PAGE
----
Bernie Derible, Hussen’s director of communications, said in an email that the Liberals “made a commitment to Canadians to fix the Conservatives' broken approach to appointments that resulted in several non-transparent 11th-hour appointments.”

He said that even if an applicant passed the test and/or interview, “a variety of other factors may have played a role in the decision on whether to reappoint a judge."

Other evaluation factors he cited were “feedback from supervisors and the Chair on the applicant’s performance, federal court return rates, productivity and quality of decisions made.”

Loss of institutional knowledge

He declined to comment on why Hussen rejected McCallum’s recommendations, stating he couldn’t speak to specific cases due to the Privacy Act.

On top of a growing list of refugee appeal division vacancies, many current judges are new appointees, which means they will not be at the same productivity level as experienced members, likely exacerbating the backlog problem.

“Generally it takes up to a year for a new member to become fully productive,” explained IRB spokesperson Anna Pape.

A current IRB judge says the board is undergoing a great loss in institutional knowledge.

“There simply will not be a lot of experienced members left to mentor at all. They will be leaving just as the new group is coming in. So the board tries to retain us with an agreement to mentor our replacements,” said the experienced decision-maker.

“This creates a huge hole in the transfer of knowledge because it’s such technical, specialized knowledge. This is not something that you can read a book and off you go.”

IRB ill-equipped?

IRB chair Mario Dion told Canadian Press last month that the board needs more funds to handle a projected 30,000 or more refugee claims this year. “Efficiency has increased significantly, but there is no way we can deal with 30,000 cases when we’re funded for about 17,000,” Dion said.

Refugee appeals have already rapidly increased each year since the division was created in late 2012. In 2013 there were 510 new appeals and by 2016 the number jumped to 3,809. Pending appeals steadily grew from 458 in 2013 to 1,934 by the end of last year.

Back in 2007 the Harper government made a flurry of IRB appointments because a large number of vacancies had contributed to a backlog of almost 1,000 refugee claims added monthly. An immigration backlog was also piling up.

Back then the federal government was responsible for the appointments of judges in all three divisions of the IRB: immigration, immigration appeal, and refugee protection.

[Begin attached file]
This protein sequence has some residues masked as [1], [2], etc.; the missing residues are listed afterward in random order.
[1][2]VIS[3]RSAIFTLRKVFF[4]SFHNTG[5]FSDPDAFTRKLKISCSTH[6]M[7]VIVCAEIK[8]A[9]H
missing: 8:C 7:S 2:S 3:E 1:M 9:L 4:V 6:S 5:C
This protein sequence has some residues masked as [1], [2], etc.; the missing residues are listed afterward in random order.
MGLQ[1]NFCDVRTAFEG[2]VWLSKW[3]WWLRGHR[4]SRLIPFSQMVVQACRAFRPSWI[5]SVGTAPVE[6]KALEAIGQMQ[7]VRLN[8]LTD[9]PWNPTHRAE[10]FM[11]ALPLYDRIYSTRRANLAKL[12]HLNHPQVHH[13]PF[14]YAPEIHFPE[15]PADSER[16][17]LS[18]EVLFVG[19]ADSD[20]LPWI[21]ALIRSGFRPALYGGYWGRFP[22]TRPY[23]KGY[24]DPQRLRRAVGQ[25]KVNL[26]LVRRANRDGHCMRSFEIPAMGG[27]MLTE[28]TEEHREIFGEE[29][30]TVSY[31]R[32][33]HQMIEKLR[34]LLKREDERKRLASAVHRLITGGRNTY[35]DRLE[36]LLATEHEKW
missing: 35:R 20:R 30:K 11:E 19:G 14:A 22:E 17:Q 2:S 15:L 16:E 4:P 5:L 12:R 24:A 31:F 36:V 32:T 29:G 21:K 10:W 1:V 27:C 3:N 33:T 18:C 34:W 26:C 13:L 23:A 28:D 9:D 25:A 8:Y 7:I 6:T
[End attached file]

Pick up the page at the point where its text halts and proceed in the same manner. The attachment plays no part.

When the Harper government overhauled the IRB at the end of 2012, the refugee appeal division was added and the protocol was changed to speed the process for initial hearings. From then on only the two appeal divisions’ judges were government-appointed.

Five years later, thousands still waiting

Although the Harper government eventually addressed a backlog of over 40,000 at the refugee protection division, it also created nearly 17,000 legacy claims by the end of 2013. Legacy claims refer to refugee claimants’ who had their hearings in 2012 pushed aside for new claimants who needed hearings within 60 days under the new legislation.

At the end of 2016, there were 5,601 legacy claimants still awaiting their hearings, five years later. The new increase in claimants this year and the shortage of judges could mean an even longer wait for a decision on their outstanding claims.

The PCO, IRB and Hussen’s office were not definite on the timeline to fill the vacancies currently at the IRB’s appeal divisions. “Selection processes are well underway for existing and future vacancies and announcements will be made in due course,” said Rivet of PCO.

Despite the spikes in refugee claims, the Liberal government did not allocate additional funds in the recent budget for the IRB, but did give more money for ministerial intervention--decisions the government wishes to challenge--and for refugee legal aid.

The IRB was given an additional $4.57 million in late March to deal with an expected increase in refugee claims from Mexicans because a visa requirement was recently waived. But no additional funding was given to address the overall increase in refugee claimants which, according to one IRB judge, exceeded 3,000 in March alone.